Apart from having attended the school as a child. The shortness of this clause belies the length of time Lanza spent there: nearly a quarter of his entire life.

In literary and linguistic circles, you may occasionally run across the phrase “hapax legomenon.” It’s a Greek term, literally meaning “something said once,” and is used to refer to a word or phrase that only occurs once in a given literary text or linguistic corpus. In the Sandy Hook Report, one word in particular only occurs twice – which technically makes a “dis legomenon,” but since the referent in both cases is the same, and they show up on the same page, the singularity remains. That word is “love,” and it appears when the report turns to Adam Lanza’s experiences as a child at Sandy Hook Elementary School.  “The shooter indicated that he loved the school, and liked to go there…He loved music and played saxophone.”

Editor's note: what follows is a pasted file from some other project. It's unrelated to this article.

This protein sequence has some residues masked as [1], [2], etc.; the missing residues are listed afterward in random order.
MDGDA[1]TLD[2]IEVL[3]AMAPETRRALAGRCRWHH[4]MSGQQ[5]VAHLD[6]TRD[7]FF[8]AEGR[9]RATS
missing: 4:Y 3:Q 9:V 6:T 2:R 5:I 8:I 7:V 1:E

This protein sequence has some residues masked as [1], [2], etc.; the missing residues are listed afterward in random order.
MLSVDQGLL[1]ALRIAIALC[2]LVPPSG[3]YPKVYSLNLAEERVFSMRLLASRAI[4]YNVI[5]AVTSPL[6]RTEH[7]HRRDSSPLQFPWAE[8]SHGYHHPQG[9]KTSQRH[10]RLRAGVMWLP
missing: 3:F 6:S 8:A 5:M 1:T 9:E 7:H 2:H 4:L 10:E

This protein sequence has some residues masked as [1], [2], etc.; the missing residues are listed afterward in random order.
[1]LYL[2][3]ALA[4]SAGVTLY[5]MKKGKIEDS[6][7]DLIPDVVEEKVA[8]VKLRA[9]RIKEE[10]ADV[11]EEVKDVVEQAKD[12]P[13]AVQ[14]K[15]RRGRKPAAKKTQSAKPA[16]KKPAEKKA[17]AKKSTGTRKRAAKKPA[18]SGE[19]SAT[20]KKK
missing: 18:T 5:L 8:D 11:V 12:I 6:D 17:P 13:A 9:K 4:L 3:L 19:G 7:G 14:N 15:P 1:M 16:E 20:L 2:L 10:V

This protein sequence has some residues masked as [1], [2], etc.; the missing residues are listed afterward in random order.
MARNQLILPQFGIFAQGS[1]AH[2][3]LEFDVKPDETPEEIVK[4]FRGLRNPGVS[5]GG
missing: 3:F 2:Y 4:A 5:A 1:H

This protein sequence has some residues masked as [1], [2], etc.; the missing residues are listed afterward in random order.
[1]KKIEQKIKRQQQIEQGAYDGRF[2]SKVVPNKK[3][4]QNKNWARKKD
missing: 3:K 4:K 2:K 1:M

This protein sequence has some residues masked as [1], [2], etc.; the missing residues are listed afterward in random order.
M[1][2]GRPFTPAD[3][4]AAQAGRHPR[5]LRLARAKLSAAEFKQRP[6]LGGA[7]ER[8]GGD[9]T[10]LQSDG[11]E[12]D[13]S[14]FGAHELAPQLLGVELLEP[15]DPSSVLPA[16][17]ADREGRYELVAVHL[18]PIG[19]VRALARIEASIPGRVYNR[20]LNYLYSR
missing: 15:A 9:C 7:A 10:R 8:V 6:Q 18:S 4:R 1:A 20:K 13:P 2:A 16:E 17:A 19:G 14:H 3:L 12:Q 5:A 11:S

But then: “In 2006, the shooter’s mother noted that there were marked changes to the shooter’s behavior around the seventh grade. Prior to that, he would ride his bike and do adventurous things such as climbing trees or climbing a mountain. He had stopped playing the saxophone. He had been in a school band but dropped out. He had withdrawn from playing soccer or baseball which he said he did not enjoy.”